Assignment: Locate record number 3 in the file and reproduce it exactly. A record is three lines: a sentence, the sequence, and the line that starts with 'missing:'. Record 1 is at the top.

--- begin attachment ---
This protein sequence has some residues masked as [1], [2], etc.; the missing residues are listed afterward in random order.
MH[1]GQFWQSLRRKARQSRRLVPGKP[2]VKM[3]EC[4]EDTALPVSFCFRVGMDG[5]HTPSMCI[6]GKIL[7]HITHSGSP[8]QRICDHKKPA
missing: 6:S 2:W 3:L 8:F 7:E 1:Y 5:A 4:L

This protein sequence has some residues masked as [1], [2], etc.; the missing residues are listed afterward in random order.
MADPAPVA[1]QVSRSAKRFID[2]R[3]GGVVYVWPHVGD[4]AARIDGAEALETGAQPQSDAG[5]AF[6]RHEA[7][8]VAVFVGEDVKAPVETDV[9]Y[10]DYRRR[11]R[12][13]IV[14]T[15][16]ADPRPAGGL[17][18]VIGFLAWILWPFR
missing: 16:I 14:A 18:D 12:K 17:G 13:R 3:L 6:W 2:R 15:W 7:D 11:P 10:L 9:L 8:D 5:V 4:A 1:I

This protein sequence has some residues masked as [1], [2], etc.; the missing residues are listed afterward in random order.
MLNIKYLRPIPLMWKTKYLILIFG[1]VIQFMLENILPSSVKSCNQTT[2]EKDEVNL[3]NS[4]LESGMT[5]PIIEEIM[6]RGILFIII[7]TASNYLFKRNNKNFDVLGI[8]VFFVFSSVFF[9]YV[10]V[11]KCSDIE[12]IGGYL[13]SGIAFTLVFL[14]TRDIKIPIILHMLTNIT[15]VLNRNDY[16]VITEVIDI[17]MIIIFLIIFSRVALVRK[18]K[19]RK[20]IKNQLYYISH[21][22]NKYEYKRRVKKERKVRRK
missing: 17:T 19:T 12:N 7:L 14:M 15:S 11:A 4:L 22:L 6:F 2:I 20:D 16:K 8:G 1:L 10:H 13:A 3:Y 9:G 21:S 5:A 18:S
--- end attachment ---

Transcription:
This protein sequence has some residues masked as [1], [2], etc.; the missing residues are listed afterward in random order.
MLNIKYLRPIPLMWKTKYLILIFG[1]VIQFMLENILPSSVKSCNQTT[2]EKDEVNL[3]NS[4]LESGMT[5]PIIEEIM[6]RGILFIII[7]TASNYLFKRNNKNFDVLGI[8]VFFVFSSVFF[9]YV[10]V[11]KCSDIE[12]IGGYL[13]SGIAFTLVFL[14]TRDIKIPIILHMLTNIT[15]VLNRNDY[16]VITEVIDI[17]MIIIFLIIFSRVALVRK[18]K[19]RK[20]IKNQLYYISH[21][22]NKYEYKRRVKKERKVRRK
missing: 17:T 19:T 12:N 7:L 14:M 15:S 11:A 4:L 22:L 6:F 2:I 20:D 16:K 8:G 1:L 10:H 13:A 3:Y 9:G 21:S 5:A 18:S